After a lovely morning yoga class (on paddle boards, in the sunshine, by the way), my SO and I went to brunch at one of my favorite diners in the area. While eating, we were discussing the importance of understanding and experiencing the whole emotional spectrum; how, if you allowed yourself to feel the bad feelings so many of us try to push away, you are simultaneously increasing your ability to feel the really, really good ones, too. So long as we are afraid to sink low, we’re also limiting our ability to feel truly joyous.
For a long time, this has been my mantra, but I’m realizing, at present, it might not always be the best idea. I’ve made it my mission in life to “feel” everything, and, as a result, often find myself at the whim of my emotions. I am constantly swinging between extreme highs and lows, and rarely find myself in that middle area. I had the idea that that middle area was dull, devoid of richness or depth–but that idea was my mistake.
Extreme feelings are important, but they are harder to trust because they’re generally fleeting; if not just a few moments, then a few weeks, at most. And it is never long before the dive south begins, obscuring all of the elation felt not too long ago. It is a puzzling process, rife with questions: How did I get here? How can I feel so bad about all of this when just a few days ago I was SO excited about it? Which feeling is the real one? What do I really want to do about this?
Well, I’m not sure there is a “real” one, and that’s exactly the problem. They’re all real, but also all temporal. And THIS is why that middle area is so important. That middle area is softer, and softness is a requisite for being able to listen to your intuition, your heart, your spirit. Whatever you want to call it, its voice is quiet. It cannot be heard very clearly when you’re busy moving up and down, or riding a bumpy, noisy emotional roller coaster through life. It’s also not a boring place, like I previously thought it to be: it’s nice. Since I’m less concerned and distracted by my emotions, my attention shifts outward a bit more. I notice things differently, think differently, converse differently and make different connections and realizations.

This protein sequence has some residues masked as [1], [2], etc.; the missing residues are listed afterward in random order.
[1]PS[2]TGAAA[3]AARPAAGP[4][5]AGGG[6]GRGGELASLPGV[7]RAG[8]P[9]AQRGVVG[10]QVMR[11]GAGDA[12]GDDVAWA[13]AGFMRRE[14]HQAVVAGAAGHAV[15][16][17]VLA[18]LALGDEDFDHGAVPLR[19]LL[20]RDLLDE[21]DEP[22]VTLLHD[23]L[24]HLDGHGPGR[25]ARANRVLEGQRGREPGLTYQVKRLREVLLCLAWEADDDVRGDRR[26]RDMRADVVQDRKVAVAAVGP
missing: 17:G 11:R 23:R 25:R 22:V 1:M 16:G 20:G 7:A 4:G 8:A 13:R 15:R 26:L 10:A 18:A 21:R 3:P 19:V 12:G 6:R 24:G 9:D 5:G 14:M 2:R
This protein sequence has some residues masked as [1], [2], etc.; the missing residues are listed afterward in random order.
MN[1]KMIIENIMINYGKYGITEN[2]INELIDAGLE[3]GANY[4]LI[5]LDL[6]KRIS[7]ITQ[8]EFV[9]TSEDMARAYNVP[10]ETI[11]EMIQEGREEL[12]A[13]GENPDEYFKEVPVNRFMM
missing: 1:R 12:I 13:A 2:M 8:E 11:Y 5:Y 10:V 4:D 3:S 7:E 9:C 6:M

Beyond this simple logic, extreme emotions, when constant, are also quite anxiety inducing because it’s akin to being on a quickly and carelessly flip-flopping see-saw. Anyone in such constant, aggravated motion would become disoriented, tired, and confused. Recognizing this is of great importance if I ever want to be free of my anxious ways: I don’t have to cut myself off from deep emotion, but I don’t have to submit myself to it every second of my life, either.
There is a lot of uncertainty these days. I do have moments when I’m tempted to take a nose-dive into my anxious habits, but so far, I’ve been able to stop myself. I have a lot of unanswered questions at present, and a lot of them are serious, life-altering questions. But I cannot rush the process, nor change it: i just have to be in it, and trust it. It feels strange to me actually, to just be here and not be caught up in some dramatic feeling, and I expect an adjustment period will be necessary before I feel OK about it, before it feels “normal” to me. So I’m doing my best to wait it out, to be patient, put one foot and front of the other, and trust that, in time, I will know the answers to the questions that plague me at present.
And how is it that I’m managing to stay the course when I’m so tempted to revert to being a total drama queen? Well, I think the daily mindfulness meditation is helping, but so is this: Whenever I’m feeling like I’m about to launch into some gloom-and-doom (or rainbow and unicorn fairy tale) explanation for what will happen to me in my life, I stop the fortune-telling process, and repeat the following six words as many times as I need to until I remember that they’re actually true:
Everything is going to be OK.
It’s simple, and a little trite, but I really don’t give a damn! It’s working.
And, since I do believe in the importance of knowing and feeling all the truly dark corners of ourselves, and life, here is a beautiful excerpt from Mary Oliver’s poem “Gravel”, that I think reminds us why it is so important. (Click the title to read the whole poem!)
(Oh, heart, I would not dangle you down into
the sorry places,
but there are things there as well
to see, to imagine.)…
…Everything is participate.
Everything is a part of the world
we can see, taste, tickle, touch, hold onto,
and then it is dust.
Dust at last.
Dust and gravel.
In the distance, the rabbit-field.
Ben—his face in the grass, his chomping.
His sweet, wild eyes.